“In Jesus’ name, Amen.”
I’ve never thought much about that one word: Amen. It means “so be it,” and that makes sense at the end of prayer, especially prayers of praise—which is where “Amen” is most often found in Scripture. But this week I read two verses that made me want to study it more. The first is Revelation 3:14, which calls Christ THE Amen and also refers to Him as the faithful and true witness.
The second is II Corinthians 1:19-20, which says that Christ “…is always Yes. For all the promises of God find their Yes in him. That is why it is through him that we utter our Amen to God for his glory.”
So Christ is the “Yes” of God, the “So be it” of all His promises.
I get that, at least on an elemental level, knowing that there is far more to it, far more to study. Christ said, “So be it” to the entire will of God. He said, “I seek not my own will, but the will of Him who sent me.” He continually turned people’s attention to the Heavenly Father. He did not seek self glory. And in the garden and on the cross, He uttered the hardest “so be it” of all, the willingness to endure incredible agony so the Father’s will, his eternal, all-encompassing will, would “be”:
-So it would “be” here on earth like it is in heaven—that’s the prayer He taught US to pray.
-So we, too, can utter the Amen, the taking on of God’s will and the letting go of our own. II Cor. 1:20 says we can do that, that through Christ “we utter our Amen to God for his glory.”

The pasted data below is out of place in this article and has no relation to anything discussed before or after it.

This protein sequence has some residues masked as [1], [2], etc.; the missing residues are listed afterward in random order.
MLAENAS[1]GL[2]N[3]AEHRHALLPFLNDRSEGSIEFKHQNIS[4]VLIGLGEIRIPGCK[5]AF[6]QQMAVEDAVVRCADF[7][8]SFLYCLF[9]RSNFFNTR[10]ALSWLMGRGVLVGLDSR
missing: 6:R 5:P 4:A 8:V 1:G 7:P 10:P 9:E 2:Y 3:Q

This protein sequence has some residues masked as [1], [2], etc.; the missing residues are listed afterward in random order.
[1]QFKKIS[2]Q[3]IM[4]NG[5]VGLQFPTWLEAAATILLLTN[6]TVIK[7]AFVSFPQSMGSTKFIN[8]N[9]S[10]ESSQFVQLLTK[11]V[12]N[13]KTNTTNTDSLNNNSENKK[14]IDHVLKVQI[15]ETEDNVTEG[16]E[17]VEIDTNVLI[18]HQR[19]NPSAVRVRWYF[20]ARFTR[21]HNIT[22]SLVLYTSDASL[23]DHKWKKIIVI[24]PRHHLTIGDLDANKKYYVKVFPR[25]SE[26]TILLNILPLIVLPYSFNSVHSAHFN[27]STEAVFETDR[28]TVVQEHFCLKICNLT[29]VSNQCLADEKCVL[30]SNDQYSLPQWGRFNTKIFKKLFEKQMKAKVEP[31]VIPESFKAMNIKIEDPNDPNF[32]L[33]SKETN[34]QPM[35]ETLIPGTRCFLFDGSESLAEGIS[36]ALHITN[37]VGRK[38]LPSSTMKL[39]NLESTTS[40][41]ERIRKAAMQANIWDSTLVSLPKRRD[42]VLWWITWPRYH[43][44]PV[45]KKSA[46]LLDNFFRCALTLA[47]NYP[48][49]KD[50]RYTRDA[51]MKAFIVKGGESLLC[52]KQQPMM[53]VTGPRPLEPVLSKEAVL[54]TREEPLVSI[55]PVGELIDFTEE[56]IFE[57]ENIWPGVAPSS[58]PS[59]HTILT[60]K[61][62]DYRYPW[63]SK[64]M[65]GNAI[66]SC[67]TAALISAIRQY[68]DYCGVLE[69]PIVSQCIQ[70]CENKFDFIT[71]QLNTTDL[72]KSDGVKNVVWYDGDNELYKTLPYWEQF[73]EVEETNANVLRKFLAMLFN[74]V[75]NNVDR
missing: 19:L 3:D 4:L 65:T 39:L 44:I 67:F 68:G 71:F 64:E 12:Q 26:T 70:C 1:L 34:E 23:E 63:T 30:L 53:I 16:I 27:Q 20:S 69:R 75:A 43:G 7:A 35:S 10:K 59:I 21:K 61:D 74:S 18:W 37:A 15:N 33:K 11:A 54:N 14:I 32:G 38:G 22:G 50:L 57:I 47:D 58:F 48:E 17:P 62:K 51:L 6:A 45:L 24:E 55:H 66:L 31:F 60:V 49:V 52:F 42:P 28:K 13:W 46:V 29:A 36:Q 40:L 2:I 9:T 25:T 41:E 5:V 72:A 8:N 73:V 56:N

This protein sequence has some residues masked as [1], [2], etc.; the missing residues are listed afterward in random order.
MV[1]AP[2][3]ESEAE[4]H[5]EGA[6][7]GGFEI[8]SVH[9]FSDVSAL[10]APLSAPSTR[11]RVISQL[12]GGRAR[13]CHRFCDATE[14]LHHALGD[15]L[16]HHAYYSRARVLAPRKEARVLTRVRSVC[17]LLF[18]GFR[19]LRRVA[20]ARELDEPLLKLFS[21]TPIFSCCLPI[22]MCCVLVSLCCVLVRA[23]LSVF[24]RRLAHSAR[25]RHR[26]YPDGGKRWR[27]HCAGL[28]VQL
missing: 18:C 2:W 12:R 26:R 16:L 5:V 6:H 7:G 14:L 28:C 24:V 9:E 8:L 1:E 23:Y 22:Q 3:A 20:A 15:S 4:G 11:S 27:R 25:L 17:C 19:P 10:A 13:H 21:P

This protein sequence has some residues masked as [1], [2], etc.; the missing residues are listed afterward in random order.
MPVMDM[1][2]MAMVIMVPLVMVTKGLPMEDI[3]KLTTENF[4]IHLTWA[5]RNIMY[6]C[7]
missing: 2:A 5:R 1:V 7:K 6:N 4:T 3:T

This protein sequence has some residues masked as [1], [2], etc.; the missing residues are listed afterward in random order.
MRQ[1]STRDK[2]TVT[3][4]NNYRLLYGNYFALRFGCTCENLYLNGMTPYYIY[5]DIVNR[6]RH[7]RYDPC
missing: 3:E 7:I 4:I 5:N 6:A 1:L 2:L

That’s an amazing thought: we can contribute to the Father’s will being done on earth as it is in heaven simply by saying “so be it” with our tongues and our lives to HIS glory and not our own.
I write “simply by saying,” though I know there is nothing simple about it. I wrestle with laying down my desire for self-glory every day. I’ve been thinking about it for years and writing about it for months, and I will continue to do so. It’s not a “one and done,” “got that one licked” kind of sin issue. (Are any?) The desire for self glory and self control twists itself into every area of our lives and morphs into a different monster as soon as we recognize it in one form.
But there is great hope in that verse: through Christ we CAN utter the Amen. We can accept, even embrace, ALL as the will of a good God. What was impossible has become possible “through Christ who gives (us) strength.”
I got so excited about this I wrote a poem—okay, I wrote a poem because I was coaxing my sophomores to write poetry, and it seemed only fair that I should, too, but, still, this was the idea I wanted to write one about. It is an idea full of glory and worth the efforts of someone who truly is a poet (which I am not). Still, here is my scribbling on the subject:
The “Amen” chorus of
The Angels and Elders,
All of heaven
Was—oh, how glorious—
First sung by the Son.
His life of
“Thy will be done”
And death of “It is finished”
Freeing fallen humans
To speak the “So be it” themselves,
To live the “Amen.”
And though mine may falter,
Sometimes cease altogether,
Oh God, please
Kindle the Christ-placed urge burning deep
In my oxygen-starved cells,
Blow the Spirit breath strong
Till my lungs inflate and
Gather air for
And the life,
That speaks the truth:
So be it,
Thy will be done,